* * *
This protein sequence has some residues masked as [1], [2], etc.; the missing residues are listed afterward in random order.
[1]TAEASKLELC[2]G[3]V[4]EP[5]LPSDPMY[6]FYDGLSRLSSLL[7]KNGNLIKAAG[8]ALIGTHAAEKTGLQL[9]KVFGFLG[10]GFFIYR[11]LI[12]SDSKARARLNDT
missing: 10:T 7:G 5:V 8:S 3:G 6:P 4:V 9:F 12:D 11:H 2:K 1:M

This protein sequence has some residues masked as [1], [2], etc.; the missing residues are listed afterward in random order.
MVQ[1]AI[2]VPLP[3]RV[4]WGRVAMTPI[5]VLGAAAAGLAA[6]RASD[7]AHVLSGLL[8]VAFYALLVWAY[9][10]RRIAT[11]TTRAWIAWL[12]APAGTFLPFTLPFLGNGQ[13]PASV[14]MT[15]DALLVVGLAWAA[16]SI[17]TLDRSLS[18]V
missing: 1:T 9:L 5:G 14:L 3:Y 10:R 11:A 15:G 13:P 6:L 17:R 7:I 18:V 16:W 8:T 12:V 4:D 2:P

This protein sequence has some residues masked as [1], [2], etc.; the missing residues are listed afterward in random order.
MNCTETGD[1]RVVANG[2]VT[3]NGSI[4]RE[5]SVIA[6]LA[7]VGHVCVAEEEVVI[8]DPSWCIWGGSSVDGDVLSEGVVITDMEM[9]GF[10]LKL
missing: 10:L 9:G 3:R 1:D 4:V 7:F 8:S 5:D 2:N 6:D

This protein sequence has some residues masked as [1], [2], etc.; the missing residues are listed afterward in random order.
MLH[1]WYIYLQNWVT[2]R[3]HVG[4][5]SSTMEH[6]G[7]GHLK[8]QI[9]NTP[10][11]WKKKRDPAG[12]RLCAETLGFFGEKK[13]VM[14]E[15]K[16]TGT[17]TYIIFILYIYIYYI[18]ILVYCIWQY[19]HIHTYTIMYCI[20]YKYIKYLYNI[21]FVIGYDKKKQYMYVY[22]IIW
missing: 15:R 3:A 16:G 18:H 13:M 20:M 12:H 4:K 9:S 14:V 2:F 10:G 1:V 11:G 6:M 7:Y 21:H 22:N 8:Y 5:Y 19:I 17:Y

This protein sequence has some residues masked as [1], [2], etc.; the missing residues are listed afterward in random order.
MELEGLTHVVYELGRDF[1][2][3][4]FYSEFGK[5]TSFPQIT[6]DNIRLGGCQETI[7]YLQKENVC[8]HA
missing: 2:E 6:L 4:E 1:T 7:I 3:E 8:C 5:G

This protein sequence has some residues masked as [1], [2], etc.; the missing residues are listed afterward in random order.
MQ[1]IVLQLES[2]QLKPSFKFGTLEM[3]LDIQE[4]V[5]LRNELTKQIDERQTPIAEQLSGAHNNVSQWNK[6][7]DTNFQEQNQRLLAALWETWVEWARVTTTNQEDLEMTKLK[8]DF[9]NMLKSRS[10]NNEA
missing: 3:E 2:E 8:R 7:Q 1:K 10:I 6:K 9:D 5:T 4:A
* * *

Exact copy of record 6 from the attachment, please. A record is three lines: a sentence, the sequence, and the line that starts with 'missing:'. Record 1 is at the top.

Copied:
This protein sequence has some residues masked as [1], [2], etc.; the missing residues are listed afterward in random order.
MQ[1]IVLQLES[2]QLKPSFKFGTLEM[3]LDIQE[4]V[5]LRNELTKQIDERQTPIAEQLSGAHNNVSQWNK[6][7]DTNFQEQNQRLLAALWETWVEWARVTTTNQEDLEMTKLK[8]DF[9]NMLKSRS[10]NNEA
missing: 3:E 2:E 8:R 7:Q 1:K 10:I 6:K 9:D 5:T 4:A